Bread 8: Italian Bread and Focaccia

2006-03-05

Italian BreadFirst up this morning was Italian bread. The only notable differences from our standard recipe was mixing up the slurry with cold water, then adding flour, lukewarm water, malt and salt. After kneading, this dough was incredibly easy to work with, very soft but not tacky at all. We didn't need to let it rest on the bench, so we immediately scaled, rounded and let it rest for ten minutes. Following the shaping technique for a baguette, we then rolled it out into a long cylinder, then joined the ends to make a free-standing ring. I tried squishing the two ends together, one on top of the other, but it didn't make a very nice seal. My partner for this class showed me a technique she learned from making bagels: she pinched the ends together around the circumference, then rolled it smooth. After a circular slash around the whole loaf, we baked them on cornmeal dusted pans.

On to the focaccia. Chef prepared seasoned grilled vegetables before class: onions and red and green sweet peppers. In addition, we also had sundried tomatoes, olives, bacon, feta and Swiss cheeses. After mixing and kneading the dough, we let it rest as usual then formed five small rounds and rolled them into flat circles. We fitted them into greased 7" cake tins. After dimpling it with our fingers, we generously brushed some herb-infused oil on top. Our instructor made this by heating vegetable oil with garlic, rosemary and basil and letting it stand. Everyone scattered their preferred toppings on the dough, then topped it with the grated cheeses and some Parmesan as well.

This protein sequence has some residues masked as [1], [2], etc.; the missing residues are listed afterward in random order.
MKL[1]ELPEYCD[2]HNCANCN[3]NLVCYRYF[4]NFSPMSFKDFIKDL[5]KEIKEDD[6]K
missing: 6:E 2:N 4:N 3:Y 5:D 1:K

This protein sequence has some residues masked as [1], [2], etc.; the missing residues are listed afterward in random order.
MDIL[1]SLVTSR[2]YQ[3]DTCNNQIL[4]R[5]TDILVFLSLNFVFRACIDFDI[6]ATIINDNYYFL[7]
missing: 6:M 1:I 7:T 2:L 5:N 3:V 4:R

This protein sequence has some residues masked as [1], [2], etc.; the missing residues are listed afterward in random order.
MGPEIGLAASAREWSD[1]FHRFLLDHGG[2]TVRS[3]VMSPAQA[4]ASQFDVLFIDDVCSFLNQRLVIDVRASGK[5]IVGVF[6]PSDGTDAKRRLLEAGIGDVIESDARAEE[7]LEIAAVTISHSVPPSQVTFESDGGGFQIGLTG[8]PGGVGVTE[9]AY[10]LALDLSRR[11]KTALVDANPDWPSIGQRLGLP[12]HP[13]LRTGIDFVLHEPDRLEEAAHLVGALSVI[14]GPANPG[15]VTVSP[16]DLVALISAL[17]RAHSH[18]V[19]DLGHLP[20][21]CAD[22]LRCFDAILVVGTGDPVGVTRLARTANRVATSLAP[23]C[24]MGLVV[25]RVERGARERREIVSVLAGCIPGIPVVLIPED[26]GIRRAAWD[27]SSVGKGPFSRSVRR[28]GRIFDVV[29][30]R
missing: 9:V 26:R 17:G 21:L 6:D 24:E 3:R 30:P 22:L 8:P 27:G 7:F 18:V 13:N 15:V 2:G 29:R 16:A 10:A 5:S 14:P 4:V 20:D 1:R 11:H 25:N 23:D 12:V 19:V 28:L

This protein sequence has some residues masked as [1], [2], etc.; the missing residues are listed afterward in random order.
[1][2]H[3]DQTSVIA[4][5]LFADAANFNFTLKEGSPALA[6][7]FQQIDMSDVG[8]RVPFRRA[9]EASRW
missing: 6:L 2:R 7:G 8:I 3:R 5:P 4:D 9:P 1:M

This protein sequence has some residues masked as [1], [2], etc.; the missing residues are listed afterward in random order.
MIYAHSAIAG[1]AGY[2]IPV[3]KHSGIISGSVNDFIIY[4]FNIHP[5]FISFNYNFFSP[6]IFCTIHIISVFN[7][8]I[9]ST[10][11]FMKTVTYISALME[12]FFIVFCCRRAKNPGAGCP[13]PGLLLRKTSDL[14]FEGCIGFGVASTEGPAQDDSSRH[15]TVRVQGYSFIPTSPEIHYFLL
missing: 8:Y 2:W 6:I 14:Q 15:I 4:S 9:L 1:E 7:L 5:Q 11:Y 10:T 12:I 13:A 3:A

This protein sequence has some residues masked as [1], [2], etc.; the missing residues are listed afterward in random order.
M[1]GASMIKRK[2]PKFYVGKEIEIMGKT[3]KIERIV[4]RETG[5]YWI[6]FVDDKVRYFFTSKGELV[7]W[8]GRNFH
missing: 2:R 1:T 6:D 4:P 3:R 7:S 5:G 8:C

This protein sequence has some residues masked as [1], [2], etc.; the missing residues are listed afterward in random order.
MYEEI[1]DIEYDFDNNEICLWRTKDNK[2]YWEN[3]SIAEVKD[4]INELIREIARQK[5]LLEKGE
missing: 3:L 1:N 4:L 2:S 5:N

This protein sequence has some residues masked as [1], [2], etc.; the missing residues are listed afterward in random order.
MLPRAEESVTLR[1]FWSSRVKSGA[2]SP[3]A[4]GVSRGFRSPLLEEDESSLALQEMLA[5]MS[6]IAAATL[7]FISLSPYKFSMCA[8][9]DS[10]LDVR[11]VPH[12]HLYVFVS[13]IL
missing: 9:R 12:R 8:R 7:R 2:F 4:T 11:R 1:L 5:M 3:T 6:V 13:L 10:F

FocacciaThe Italian bread was pretty plain, although we did sample it in class, warm, with some of the herb oil. The focaccia was simply delicious (how can anything with strips of cured and smoked pork not be?). During the break, as we sampled Chef's version, a bunch of us thought that if we had made six of them, we would have had a thinner base, giving us a better ratio of bread to toppings. Mmm, more bacon per bite.

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